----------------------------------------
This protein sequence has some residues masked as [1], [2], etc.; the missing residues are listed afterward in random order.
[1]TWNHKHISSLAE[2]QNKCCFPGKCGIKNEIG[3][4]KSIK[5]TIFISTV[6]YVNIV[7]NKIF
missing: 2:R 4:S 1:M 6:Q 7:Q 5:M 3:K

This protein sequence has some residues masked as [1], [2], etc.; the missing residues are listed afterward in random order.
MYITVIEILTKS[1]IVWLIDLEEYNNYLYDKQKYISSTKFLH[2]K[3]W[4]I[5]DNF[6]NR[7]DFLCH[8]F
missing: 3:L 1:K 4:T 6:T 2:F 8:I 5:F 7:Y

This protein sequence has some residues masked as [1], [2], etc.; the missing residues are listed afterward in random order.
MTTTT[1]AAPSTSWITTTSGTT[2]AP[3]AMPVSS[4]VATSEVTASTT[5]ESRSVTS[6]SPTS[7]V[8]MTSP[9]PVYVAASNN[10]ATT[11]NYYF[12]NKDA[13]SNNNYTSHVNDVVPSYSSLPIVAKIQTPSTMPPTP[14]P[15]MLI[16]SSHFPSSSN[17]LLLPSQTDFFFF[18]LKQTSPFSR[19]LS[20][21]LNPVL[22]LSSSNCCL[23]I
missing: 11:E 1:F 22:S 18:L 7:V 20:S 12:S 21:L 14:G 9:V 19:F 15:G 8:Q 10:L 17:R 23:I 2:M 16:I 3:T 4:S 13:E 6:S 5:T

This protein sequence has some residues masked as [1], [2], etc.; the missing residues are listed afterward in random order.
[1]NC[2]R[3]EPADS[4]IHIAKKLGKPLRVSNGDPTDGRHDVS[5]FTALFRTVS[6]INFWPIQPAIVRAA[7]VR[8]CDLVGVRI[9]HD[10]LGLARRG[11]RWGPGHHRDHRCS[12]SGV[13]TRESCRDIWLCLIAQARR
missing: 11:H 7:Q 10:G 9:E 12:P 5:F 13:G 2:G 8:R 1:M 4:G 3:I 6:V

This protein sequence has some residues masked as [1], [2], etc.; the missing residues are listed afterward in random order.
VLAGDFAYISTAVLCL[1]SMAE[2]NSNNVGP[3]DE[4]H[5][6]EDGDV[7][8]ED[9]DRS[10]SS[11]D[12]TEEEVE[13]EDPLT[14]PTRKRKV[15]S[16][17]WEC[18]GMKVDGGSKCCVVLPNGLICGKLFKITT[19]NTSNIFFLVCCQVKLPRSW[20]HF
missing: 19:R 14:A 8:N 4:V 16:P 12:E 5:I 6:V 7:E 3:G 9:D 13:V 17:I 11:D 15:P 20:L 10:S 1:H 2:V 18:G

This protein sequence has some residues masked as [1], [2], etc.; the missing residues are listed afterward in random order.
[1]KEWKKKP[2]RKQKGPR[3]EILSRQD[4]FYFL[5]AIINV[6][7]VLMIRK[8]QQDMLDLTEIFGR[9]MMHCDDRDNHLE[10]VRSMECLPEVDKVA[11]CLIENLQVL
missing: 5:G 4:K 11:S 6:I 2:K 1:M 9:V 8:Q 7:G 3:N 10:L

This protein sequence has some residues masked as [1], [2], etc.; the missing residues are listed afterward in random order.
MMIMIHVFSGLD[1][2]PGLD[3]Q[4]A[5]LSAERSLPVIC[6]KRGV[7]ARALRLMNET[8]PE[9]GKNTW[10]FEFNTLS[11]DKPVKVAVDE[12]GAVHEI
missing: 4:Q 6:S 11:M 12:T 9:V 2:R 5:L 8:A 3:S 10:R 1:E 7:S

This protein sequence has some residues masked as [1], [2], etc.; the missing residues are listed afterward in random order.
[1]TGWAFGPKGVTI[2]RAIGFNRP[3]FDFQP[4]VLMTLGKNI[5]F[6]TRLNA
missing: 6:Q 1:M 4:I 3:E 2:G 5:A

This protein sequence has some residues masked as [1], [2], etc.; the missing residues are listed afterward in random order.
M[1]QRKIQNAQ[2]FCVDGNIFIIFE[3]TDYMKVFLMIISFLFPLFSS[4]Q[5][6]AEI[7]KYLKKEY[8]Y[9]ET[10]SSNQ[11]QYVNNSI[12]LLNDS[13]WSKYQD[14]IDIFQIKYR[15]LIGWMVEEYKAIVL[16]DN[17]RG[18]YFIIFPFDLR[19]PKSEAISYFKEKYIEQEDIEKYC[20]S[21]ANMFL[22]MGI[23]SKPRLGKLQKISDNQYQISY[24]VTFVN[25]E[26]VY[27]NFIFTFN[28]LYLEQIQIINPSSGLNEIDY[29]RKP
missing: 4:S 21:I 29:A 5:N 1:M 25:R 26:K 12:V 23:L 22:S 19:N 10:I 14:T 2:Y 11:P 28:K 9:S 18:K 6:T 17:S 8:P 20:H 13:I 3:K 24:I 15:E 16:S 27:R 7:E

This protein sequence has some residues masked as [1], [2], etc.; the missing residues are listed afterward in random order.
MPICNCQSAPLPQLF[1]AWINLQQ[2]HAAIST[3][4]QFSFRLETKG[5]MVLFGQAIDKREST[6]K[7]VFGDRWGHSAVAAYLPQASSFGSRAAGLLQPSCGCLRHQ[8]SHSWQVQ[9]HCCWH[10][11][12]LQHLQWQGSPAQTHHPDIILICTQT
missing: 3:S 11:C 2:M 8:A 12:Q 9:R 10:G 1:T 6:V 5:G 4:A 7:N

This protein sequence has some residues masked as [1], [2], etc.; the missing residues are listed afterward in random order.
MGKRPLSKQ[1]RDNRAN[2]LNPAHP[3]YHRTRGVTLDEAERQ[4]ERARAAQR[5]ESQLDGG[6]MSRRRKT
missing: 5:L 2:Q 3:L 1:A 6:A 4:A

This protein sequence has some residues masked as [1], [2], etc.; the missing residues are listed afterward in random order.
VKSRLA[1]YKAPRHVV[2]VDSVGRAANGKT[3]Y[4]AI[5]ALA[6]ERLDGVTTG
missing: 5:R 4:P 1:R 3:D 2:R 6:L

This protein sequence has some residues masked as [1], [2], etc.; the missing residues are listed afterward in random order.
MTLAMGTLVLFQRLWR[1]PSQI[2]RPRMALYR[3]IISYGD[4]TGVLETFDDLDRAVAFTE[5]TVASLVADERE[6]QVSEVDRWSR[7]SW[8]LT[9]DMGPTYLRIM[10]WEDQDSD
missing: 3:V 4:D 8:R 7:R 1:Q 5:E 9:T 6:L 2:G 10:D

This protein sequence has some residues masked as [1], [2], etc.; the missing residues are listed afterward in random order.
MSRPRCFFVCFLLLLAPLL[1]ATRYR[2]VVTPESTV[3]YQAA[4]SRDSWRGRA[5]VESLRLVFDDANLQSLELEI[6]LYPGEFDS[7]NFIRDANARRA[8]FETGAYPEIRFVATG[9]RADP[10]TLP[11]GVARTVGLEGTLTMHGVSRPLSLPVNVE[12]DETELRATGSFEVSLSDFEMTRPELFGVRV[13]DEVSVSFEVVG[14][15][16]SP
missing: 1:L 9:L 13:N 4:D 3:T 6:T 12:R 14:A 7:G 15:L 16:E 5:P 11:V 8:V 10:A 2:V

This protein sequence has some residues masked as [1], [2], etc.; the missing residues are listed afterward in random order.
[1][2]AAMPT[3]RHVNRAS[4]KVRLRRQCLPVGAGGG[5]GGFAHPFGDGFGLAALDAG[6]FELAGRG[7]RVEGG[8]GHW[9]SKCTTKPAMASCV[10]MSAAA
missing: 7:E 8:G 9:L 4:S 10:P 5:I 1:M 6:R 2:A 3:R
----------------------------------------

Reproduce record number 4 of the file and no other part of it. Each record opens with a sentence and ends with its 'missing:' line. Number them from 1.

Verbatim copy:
This protein sequence has some residues masked as [1], [2], etc.; the missing residues are listed afterward in random order.
[1]NC[2]R[3]EPADS[4]IHIAKKLGKPLRVSNGDPTDGRHDVS[5]FTALFRTVS[6]INFWPIQPAIVRAA[7]VR[8]CDLVGVRI[9]HD[10]LGLARRG[11]RWGPGHHRDHRCS[12]SGV[13]TRESCRDIWLCLIAQARR
missing: 11:H 7:Q 10:G 9:E 12:P 5:F 13:G 2:G 8:R 1:M 4:G 3:I 6:V